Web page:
“They do,” said Horne. “We did a lot of research, soil sampling, water sampling, [and] testing to make sure that the micronutrients in the soil was suitable for growing in this climate. Typically, these olives are grown in a Mediterranean type of environment…[and] grown a lot in the Middle East, [which is] very hot. This climate here is comparable to that and it makes sense for us,” she said.
Even though Arizona is not suffering the same debilitating drought conditions that California is experiencing, water is still a precious commodity and luckily for GRF olive trees don’t require much water.
“The trees are suitable for desert climates,” said Horne. “They actually don’t need a lot of water. Olive trees in general are very hardy trees.”
But while the trees are suited for the desert climate, and are relatively pest resistant, there is one problem that the young saplings face. Weeds.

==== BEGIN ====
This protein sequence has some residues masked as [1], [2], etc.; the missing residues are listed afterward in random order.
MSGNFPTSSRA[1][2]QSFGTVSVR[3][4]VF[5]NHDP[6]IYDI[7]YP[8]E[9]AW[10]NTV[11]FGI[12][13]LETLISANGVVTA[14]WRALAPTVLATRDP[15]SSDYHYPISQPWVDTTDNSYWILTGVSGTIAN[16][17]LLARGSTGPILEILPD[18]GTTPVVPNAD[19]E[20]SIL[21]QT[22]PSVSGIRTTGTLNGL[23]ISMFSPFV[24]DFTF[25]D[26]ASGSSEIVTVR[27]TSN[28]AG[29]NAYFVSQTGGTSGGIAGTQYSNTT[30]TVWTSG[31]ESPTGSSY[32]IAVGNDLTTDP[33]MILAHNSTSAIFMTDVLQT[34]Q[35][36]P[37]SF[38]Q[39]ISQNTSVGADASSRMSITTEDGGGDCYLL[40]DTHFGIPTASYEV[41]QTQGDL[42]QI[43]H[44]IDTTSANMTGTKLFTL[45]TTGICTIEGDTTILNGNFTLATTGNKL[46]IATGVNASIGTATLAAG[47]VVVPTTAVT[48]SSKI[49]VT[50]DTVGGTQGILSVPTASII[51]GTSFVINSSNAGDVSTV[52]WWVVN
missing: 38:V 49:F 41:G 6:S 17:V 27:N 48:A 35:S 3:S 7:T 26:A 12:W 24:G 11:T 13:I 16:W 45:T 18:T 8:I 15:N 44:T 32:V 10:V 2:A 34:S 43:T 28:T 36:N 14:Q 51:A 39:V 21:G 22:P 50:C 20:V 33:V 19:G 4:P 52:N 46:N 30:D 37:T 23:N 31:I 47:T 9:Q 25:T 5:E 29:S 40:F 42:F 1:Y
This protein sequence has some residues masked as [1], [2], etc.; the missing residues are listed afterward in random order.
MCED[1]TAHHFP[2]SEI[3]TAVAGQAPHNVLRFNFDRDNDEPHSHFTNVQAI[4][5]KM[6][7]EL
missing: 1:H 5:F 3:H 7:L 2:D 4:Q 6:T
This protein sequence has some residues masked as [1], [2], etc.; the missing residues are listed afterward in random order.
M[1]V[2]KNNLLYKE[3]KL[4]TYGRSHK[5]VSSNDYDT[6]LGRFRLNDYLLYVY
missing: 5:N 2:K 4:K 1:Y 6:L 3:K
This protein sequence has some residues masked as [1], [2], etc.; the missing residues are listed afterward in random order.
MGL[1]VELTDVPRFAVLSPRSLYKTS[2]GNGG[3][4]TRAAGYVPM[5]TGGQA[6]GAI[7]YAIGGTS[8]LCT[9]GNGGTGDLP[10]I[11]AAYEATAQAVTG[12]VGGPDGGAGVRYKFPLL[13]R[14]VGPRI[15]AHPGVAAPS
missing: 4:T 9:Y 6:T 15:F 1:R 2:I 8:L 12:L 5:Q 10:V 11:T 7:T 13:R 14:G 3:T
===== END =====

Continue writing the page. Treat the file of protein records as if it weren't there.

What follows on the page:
“One of our biggest issues are weeds in the field. Just maintaining the weeds is tough. We have a crew of people out here who are hand chopping the weeds,” said Horne.
A crew of seven people goes out six days a week just to maintain weed growth around the young olive trees, she said.
Those weeds can smother the trees and keep their roots from taking, which is why the farm is looking into installing a drip irrigation system instead of their current arrangement of flooding.
“[Drip irrigation] is really the optimal way to water them,” said Horne. Currently [we are] flooding. The trees grow fine with flooding, but then again we have lots of weeds. We are watering weeds as well as the trees,” she said.
Though the weeds are a nuisance for the seven-person work crew that battles them on a daily basis, their efforts are not in vain. The olive trees and their roots have been inspected by an expert and deemed to be in good health and thriving at Gila River Farms.
By 2018 the olive trees will begin producing olives and because the trees are expected to produce for the next thirty years, the Gila River Indian Community will have plenty of time to taste the fruits of its labor.